Finishing the Game



This review was written for the festival screening of "Finishing the Game." 

PARK CITY -- "Better Luck Tomorrow" writer-director Justin Lin returns to independent filmmaking following back-to-back studio movies ("Annapolis," "The Fast and the Furious: Tokyo Drift") with "Finishing the Game," a raucous '70s period comedy.

Given Lin's reputation and affection for the material, sure stylistic command and engaging performances by a strong ensemble cast, ongoing festival play is assured, while well-targeted marketing by a savvy distributor will capture hip urban audiences and could help the film cross over to broader appeal.

In 1973, cerebral edema unexpectedly felled Asian-American martial arts superstar Bruce Lee. His death was a significant loss not only to fans worldwide, but also for the studio that was producing Lee's unfinished personal project, "Game of Death." Without enough footage to complete the movie, the executives foolishly cast a substitute for Lee and shot around the star's brief original footage. The finished film was released in 1978, but quickly fell into disrepute when fans rejected the manipulation of Lee's role.

Lin and co-writer Josh Diamond re-envision this misguided moviemaking process in "Finishing the Game," using a fictional documentary about the casting of "Game of Death" to send-up the many pitfalls of studio filmmaking and the foibles of the various professionals involved. At the same time, they good-naturedly confront issues of racism and the stereotyping of Asian-American actors to question whether the bad old days are really so far in the past.

Martey Kurtainbaum (Sam Bottoms) is the studio executive pushing the project, assigning his inexperienced son Ronney (Jake Sandvig) to direct. Relying on clueless casting director Eloise Gazdag (Meredith Scott Lynn), who declares she's seeking a "hip Genghis Khan" for the Bruce Lee role, the production team announces auditions for Lee's replacement.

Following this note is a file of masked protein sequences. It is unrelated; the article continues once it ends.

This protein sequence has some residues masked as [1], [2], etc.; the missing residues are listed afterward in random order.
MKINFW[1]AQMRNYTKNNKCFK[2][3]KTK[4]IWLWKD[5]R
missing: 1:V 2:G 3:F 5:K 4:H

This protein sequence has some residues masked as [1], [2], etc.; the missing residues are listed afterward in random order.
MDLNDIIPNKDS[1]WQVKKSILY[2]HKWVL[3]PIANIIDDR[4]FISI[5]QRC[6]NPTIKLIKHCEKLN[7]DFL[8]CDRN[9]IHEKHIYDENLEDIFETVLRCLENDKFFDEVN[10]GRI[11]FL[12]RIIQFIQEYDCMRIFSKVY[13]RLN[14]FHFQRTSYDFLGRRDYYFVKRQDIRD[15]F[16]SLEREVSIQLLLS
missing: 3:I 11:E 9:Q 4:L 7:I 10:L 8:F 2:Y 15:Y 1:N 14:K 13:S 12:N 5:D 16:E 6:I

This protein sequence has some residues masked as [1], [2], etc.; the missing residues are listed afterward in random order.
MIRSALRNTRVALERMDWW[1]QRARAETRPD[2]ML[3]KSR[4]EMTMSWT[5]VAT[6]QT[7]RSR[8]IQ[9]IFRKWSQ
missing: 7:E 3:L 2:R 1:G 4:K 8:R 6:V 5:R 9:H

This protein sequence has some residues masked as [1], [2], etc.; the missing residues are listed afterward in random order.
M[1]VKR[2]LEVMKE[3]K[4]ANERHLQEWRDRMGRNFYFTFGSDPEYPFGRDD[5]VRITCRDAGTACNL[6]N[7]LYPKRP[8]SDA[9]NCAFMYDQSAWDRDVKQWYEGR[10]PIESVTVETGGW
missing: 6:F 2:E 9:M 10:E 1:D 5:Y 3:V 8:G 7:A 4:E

Sequences of the casting preparations are intercut with interviews featuring the principal prospective stars, including arrogant B-movie martial artist Breeze Loo (Roger Fan), Southern bit-player Cole Kim (Sung Kang), the very Caucasian-looking, mixed-race Tarrick Tyler (McCaleb Burnett) and washed-up former TV star Troy Poon (Dustin Nguyen).

With three rounds of auditions, Ronney and Eloise face an overwhelming response to the initial cattle call. They whittle the candidates down to a manageable number before production is suspended when bad publicity about an alleged Asian-American serial killer threatens to sour public opinion against the project.

Meanwhile, Cole squabbles with his girlfriend-manager (Monique Gabriela Curnen), Breeze fires his fawning agents when he's forced to actually audition for the Lee role and Troy quits the process in disgust, dumping his self-serving manager (M.C. Hammer). Few of the contenders, much less the filmmakers, have Troy's integrity and resolutely maintain an attitude of desperate denial once casting resumes.

Lin, an experienced documentary-maker, expertly duplicates the narrative and stylistic characteristics of the form even as he gently ridicules them, from the earnest interviews and shaky handheld camerawork to the "balanced" reporting technique. The re-creations of '70s sitcoms, cop shows and chopsocky martial arts movies are spot-on, down to the specific tropes of each genre, even though Lin insists the film isn't really a mockumentary.

Few aspects of Hollywood moviemaking escape a friendly skewering. Lin even pokes fun at the solemn sincerity of Asian-American community activism. The ensemble cast members play well off one another, particularly Fan as the self-absorbed Bruce Lee wannabe and Lynn in the role of the monumentally ignorant casting director.

Candi Guterres' production design and Annie Yun's costumes piquantly evoke the period setting, while Brian Tyler's funky score pays tribute to the overall '70s vibe.

Trailing Johnson Productions in association with Cherry Sky Films.
A film by Justin Lin.
Director: Justin Lin
Writers: Josh Diamond, Justin Lin
Producers: Julie Asato, Salvador Gatdula, Justin Lin
Executive Producers: Joan Huang, Jeff Gou
Director of photography: Tom Clancey
Production designer: Candi Guterres
Music: Brian Tyler
Costume Designer: Annie Yun
Editor: Greg Louie.
Interviewer: Josh Diamond
Martey Kurtainbaum: Sam Bottoms
Ronney Kurtainbaum: Jake Sandvig
Breeze Loo: Roger Fan
Cole Kim: Sung Kang
Eloise Gazdag: Meredith Scott Lynn
Tarrick Tyler: McCaleb Burnett
Troy Poon: Dustin Nguyen
Saraghina Rivas: Monique Gabriela Curnen
Roy Thunder: M.C. Hammer
Running time -- 88 minutes
No MPAA rating

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